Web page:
On Saturday September 26, the group “Don’t Spray Us – Nova Scotia Action” posted “good news” on its Facebook page with this update from Extinction Rebellion:
NS Dept of Environment has informed us definitively that there will be NO further spraying of aerial herbicide on private land in Nova Scotia this fall. The area we are currently occupying in Hants County has not and will not be sprayed this year. Citizens standing up together make a difference. It is time to end toxic forestry in Nova Scotia. Stop spraying and clear cutting. — WE NEED A GOVERNMENT COMMITMENT TO THIS — FOREVER! No more cat and mouse!
As the Halifax Examiner reported here, on September 1 a group of Kings County residents launched a campaign to have Nova Scotia Environment cancel the permits it had issued to Century Forest Consultants for spraying glyphosate-based herbicide on a private woodlot on North Mountain. The residents set up camp on the land which had been clearcut and was slated for spraying, effectively “occupying” it.
A few days later, Century Forest Consultants informed Nova Scotia Environment that it would not be spraying that parcel of land.
Campaigners from the Stop Clearcutting and Spraying Nova Scotia group and Extinction Rebellion then launched a similar protest in Annapolis County county, and garnered support from the municipal council.
As Lawrence Powell reported, municipal councillors in Annapolis County held a special meeting to discuss the issue, and wrote to the Departments of Environment and of Lands and Forestry, and to Premier McNeil, asking the province to place an “indefinite moratorium on glyphosate spraying” in the county.
In the end, the spraying in Annapolis County was also called off.
The groups were already gathering last Friday for a similar protest against spraying of a private woodlot in Hants County, when Don Osburn, one of the organizers of the North Mountain protest, called the Department of Environment office in Amherst to find out when the spraying was slated to happen.
He was told that all the aerial spraying was finished for the year.
Some interpreted this as a sign that “the social license to spray NS forests has expired.”
Not so fast
That optimism turns out to be a little premature.
The Examiner emailed the Department of Environment to ask for confirmation that there would be no further aerial spraying on private Nova Scotia woodlots this year, and if that were the case, why.
This is the reply from NSE spokesperson Barbara MacLean:
Century Forestry advised Nova Scotia Environment that they had finished their spray program for 2020 due to hurricane Teddy.
The following sites were not sprayed:
Hants, Leminister PID 45229432,
Kings, Victoria Harbour PID 55077747,
Annapolis, West Inglisville PID 05117585,
Annapolis, Paradise PID 050309000, PID 05114269.
All other sites listed here have completed their spraying program for the year. The spraying season has ended.
The link Maclean provided is for the original list of 43 sites that the Nova Scotia Environment approved for aerial herbicide spraying this year by Century Forestry Consultants and J.D. Irving Limited, for a total area of 1,498 hectares (3,702 acres).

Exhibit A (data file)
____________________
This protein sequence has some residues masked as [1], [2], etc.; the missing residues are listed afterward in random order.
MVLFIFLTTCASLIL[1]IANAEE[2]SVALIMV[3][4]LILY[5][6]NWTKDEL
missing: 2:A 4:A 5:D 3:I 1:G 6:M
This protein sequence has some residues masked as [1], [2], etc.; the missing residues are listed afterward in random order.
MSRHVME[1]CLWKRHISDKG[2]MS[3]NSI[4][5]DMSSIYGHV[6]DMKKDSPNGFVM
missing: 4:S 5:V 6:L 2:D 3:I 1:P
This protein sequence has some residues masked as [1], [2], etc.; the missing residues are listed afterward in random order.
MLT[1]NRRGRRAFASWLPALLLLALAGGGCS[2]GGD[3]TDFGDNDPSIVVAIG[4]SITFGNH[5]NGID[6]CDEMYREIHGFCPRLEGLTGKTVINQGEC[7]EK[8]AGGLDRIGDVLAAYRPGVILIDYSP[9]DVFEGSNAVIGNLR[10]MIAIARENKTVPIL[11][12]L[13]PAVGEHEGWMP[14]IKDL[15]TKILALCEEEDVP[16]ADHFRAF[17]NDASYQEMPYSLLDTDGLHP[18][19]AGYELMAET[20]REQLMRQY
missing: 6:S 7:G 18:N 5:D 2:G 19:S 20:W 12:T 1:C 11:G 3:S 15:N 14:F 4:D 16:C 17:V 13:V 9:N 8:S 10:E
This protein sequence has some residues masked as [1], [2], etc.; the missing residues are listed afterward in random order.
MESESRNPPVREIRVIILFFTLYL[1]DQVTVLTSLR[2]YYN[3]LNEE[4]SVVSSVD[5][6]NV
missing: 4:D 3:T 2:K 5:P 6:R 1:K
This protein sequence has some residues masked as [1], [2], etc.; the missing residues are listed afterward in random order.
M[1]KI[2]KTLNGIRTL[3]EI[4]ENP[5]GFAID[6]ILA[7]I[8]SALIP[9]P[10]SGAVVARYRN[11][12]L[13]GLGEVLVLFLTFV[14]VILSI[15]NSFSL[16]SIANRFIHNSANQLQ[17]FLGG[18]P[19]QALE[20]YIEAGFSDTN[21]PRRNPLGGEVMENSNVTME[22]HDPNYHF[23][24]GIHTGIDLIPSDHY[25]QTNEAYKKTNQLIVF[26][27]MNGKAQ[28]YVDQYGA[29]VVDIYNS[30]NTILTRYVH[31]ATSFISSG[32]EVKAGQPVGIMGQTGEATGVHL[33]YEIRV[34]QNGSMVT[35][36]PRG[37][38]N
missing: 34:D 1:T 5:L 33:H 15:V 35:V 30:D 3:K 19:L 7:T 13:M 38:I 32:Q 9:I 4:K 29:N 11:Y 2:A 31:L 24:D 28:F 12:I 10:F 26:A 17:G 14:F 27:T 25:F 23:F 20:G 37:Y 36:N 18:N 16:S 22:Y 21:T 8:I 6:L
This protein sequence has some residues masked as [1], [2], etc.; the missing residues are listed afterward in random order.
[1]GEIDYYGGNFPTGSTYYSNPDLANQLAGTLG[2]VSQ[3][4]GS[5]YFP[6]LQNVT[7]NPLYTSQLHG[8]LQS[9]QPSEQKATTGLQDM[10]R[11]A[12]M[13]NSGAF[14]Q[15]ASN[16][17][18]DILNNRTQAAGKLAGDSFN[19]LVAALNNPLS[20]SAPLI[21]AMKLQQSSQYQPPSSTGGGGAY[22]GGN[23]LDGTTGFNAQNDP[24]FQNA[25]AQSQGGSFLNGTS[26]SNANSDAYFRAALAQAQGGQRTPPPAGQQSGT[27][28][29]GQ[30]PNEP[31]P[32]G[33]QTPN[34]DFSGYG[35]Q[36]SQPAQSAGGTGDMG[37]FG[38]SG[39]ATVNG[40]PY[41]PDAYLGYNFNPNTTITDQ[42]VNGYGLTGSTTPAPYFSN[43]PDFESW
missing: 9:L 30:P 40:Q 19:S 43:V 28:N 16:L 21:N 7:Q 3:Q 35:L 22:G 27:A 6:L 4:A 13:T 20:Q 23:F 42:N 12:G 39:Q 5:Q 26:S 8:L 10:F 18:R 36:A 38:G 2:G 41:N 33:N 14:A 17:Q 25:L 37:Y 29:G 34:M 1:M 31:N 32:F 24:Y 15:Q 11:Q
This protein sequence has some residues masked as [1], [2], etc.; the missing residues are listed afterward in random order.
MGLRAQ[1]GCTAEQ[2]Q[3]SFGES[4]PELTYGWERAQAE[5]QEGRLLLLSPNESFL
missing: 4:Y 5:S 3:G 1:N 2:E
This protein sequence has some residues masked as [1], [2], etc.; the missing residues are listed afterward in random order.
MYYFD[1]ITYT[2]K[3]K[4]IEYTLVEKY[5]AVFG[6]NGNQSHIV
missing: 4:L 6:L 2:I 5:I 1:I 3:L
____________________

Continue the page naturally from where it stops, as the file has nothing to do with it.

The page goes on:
Of these, it would appear from MacLean’s reply, only four were not sprayed — one in Kings County, one in Hants County, and two in Annapolis County, for a total of just 249 hectares (615 acres).
The rest of the sites — in Colchester and Cumberland Countries — were presumably sprayed, as MacLean told the Examiner that the other sites had “completed their spraying program” this year.
A “big victory”
In a telephone interview, Nina Newington of Extinction Rebellion Annapolis County said it’s “not a total surprise” that the spraying went ahead in Colchester and Cumberland Counties.
But, she added, “It’s really disappointing to hear that they succeeded in poisoning as much forest in Nova Scotia as that,” she said.
Newington said there is an important follow-up needed, to check those sites to see if the contractors put up the orange stickers they are supposed to put on the warning signs after spraying. She also notes that the warning signs that are to be put up at access points to the lands to be sprayed are often very difficult, even impossible, to find.
Newington believes much more public notification is needed because, in her view:
For the spraying to work, there has to be enough poison to kill off all of that broadleaf growth. That means that pretty much every frog and amphibian in the area is going to get glyphosate on its skin and that’s a death sentence for amphibians because they breathe through their skin. And you start thinking about the birds eating the seed and the hunters hunting the deer, and the whole food chain. If you’ve recently sprayed and somebody like me that likes to go out berry-picking goes out berry-picking there’s really almost nothing that’s going to warn you.”
Don Osburn told the Examiner in a phone interview that it is still a “big victory” that four sites were not sprayed this year. He said it is impossible to know whether their occupation of the parcels helped deter the contractors and landowners from going ahead with the spraying in the Hants, Kings, and Annapolis Counties. But one thing he is sure of is that “Nova Scotia Environment didn’t do a damn thing.”
Osburn said he was particularly impressed that the Annapolis municipality backed their cause.
Although spraying is finished for this year, Osburn says the coalition of those who protested it this year are already looking ahead to next, when they intend to focus on what he says is the “real issue” — clearcutting.
“In the spring it’s going to take blockades of clearcuts,” he said. “And in the fall a lot more people occupying sites where aerial spraying is approved.”
“We’ll be getting in their way,” said Osburn.
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